How to Grow and Care for Peace Lilies (Spathiphyllum)?

We absolutely love this Peace Lily also known as a Spathiphyllum. This houseplant is showcased all over socials for its ability to produce stunning white flowers. Calmed, tropical, lovely. Does that make sense? You can bring a new atmosphere to your favourite room by planting peace lilies. Known simply as a peace lily, this white flower looks like white flags of peace although these are not actually lilies. Instead, they have tropical perennial varieties, which means that when they are well-tended these flowers can survive years and bloom again. Ideal for home and office growing, easy to maintain, does not need much sunlight and cleans up and purifies air very well. 

Spathiphyllum Care Guide: How to Grow a Peace Lily


A guide to the Peace Lily

You have made the decision to purchase which may be your first Peace Lily, Spathiphyllum. This is an extremely exciting moment, but you must consider some important factors to continue this houseplants beauty. One of the most important factors is where you decide to place it in your home. A spot where the houseplant looks great but also give the Peace Lily sufficient sunlight and humidity will overall, affect the plants health especially as houseplants do not like to be moved once they have their spot. Peace Lilies enjoy a bright spot with plenty of indirect sunlight. This can be near east or west-facing windows but not too near these windows as draughts and radiator heat can damage the houseplant, causing it to wilt. The best rooms we recommend placing your Peace Lily is in a bathroom/shower room or steamy kitchen.

When to water a Peace Lily

Peace Lilies are tropical houseplants that thrive from humidity thus, it is key to replicate a tropical environment for the Spathiphyllum to flourish. Peace Lilies like to be watered regularly, whereby the soil is constantly moist but not soggy. A general rule of thumb is to ensure the top couple inches of soil have dried out before watering. We encourage people to analyse the soil moisture rather than rely on a watering schedule because of numerous external factors that can impact when your Peace Lily needs watering. Misting your Spathiphyllum is also crucial as this houseplant thrives of humidity. We suggest misting your houseplant every other day.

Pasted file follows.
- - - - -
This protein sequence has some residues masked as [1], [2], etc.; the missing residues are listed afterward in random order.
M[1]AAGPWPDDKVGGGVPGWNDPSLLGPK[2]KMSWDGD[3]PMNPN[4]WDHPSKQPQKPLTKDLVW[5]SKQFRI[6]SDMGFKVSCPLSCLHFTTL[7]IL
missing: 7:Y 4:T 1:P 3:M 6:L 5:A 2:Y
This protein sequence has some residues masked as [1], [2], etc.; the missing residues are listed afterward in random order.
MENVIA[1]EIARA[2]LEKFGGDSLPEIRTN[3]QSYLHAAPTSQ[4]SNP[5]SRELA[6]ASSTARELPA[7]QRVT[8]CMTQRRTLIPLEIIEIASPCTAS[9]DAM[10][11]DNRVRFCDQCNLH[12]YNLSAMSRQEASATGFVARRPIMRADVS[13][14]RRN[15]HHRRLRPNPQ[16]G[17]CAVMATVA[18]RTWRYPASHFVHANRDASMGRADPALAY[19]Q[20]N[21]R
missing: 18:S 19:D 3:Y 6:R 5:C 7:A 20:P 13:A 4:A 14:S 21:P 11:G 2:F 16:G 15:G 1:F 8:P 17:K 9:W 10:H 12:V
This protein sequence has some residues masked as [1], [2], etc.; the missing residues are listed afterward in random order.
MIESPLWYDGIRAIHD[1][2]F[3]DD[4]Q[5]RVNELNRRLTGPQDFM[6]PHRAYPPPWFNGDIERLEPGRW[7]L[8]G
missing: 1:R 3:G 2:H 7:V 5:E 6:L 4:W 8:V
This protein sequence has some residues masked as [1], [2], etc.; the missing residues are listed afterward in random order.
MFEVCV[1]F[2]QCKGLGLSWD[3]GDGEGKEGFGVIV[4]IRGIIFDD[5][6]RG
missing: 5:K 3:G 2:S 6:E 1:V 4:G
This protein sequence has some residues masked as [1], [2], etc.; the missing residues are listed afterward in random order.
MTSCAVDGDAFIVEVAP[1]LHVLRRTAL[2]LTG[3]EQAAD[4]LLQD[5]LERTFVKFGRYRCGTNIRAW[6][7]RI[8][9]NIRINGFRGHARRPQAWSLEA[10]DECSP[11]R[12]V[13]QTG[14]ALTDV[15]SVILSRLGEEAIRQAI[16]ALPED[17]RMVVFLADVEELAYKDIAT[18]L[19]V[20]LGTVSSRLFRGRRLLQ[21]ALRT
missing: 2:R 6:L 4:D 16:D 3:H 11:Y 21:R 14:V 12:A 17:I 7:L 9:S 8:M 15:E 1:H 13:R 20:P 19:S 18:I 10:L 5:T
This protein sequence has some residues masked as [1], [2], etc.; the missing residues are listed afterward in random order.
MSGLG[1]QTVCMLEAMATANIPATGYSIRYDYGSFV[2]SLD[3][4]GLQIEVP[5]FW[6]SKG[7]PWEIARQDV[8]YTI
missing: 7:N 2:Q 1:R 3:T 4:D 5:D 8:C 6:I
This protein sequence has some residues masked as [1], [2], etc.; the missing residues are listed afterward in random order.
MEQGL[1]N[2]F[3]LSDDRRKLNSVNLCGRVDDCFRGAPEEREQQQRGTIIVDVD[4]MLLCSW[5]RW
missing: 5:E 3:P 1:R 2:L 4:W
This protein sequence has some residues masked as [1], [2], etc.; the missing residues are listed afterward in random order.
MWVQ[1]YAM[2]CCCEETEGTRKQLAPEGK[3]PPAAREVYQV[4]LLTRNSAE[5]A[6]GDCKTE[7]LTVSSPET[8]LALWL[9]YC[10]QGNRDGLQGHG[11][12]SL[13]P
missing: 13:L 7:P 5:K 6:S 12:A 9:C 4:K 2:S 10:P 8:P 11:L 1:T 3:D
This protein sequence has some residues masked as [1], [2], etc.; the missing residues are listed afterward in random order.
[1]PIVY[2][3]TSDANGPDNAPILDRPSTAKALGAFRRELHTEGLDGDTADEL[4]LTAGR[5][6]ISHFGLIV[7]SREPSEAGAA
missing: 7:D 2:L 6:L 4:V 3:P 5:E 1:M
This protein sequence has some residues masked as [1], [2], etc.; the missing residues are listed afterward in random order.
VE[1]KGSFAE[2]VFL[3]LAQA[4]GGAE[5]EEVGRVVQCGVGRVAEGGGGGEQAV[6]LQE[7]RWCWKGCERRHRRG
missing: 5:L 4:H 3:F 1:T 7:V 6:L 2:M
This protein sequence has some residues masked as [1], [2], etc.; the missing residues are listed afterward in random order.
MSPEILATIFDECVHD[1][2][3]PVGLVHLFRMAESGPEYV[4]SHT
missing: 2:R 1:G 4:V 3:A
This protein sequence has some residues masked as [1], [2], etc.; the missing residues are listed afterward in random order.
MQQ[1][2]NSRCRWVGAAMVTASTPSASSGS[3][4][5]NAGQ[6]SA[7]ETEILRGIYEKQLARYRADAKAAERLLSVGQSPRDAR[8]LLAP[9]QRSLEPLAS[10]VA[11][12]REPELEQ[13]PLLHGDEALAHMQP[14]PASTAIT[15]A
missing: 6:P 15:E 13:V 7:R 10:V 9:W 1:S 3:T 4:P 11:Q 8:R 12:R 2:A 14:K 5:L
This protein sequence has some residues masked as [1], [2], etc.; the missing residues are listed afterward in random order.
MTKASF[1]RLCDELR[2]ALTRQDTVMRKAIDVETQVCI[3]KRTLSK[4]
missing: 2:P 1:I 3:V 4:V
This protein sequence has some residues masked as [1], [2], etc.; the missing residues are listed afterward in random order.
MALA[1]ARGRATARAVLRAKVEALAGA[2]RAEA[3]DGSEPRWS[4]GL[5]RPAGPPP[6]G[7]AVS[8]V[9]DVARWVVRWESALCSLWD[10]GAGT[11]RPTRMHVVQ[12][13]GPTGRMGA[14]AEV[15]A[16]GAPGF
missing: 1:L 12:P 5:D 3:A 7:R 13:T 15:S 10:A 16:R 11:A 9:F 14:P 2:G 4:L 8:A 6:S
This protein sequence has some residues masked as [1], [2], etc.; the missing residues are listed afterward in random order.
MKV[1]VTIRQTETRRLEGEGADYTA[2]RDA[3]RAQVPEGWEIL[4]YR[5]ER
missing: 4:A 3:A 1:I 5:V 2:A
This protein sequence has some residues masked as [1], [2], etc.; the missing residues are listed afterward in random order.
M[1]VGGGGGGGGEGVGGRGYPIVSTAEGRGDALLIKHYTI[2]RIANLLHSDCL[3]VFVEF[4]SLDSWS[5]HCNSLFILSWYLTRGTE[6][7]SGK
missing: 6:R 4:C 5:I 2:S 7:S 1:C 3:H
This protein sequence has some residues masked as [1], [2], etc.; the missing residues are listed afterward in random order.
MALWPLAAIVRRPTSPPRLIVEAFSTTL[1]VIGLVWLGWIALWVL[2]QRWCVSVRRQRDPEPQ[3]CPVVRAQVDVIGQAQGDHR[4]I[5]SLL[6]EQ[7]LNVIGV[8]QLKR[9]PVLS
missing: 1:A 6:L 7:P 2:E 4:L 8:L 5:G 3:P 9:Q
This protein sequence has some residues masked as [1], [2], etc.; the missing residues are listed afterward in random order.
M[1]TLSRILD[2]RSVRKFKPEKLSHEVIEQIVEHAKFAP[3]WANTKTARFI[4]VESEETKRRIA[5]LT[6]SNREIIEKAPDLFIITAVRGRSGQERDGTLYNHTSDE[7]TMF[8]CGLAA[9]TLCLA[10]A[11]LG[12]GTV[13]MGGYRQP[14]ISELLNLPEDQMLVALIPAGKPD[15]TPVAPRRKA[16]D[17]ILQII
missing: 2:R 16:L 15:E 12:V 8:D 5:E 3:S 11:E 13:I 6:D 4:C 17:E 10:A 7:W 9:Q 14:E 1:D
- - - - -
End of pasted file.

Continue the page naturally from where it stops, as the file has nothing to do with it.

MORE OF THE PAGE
When to fertilise a Peace Lily

When houseplants are in their growing season, producing new leaves and blooms, it is important to give the houseplants a regular feed which will keep them healthy. Fertiliser gives houseplants plenty of macronutrients such as Nitrogen for growth, Potassium for healthy blooms and Phosphorous to promote roots. The best time to apply fertiliser to your Peace Lily is when the plant is actively producing blooms. Generally, this tends to be between spring and summer. If you choose to fertilise your Spathiphyllum more frequently, use very diluted fertiliser as too much fertiliser can cause more damage to the plant than using no fertiliser at all. During growing season of spring and summer, feed your Peace Lily fortnightly with our amazing Original Vegan Plant Food, a 100% cruelty-free, chemical free, vegan product.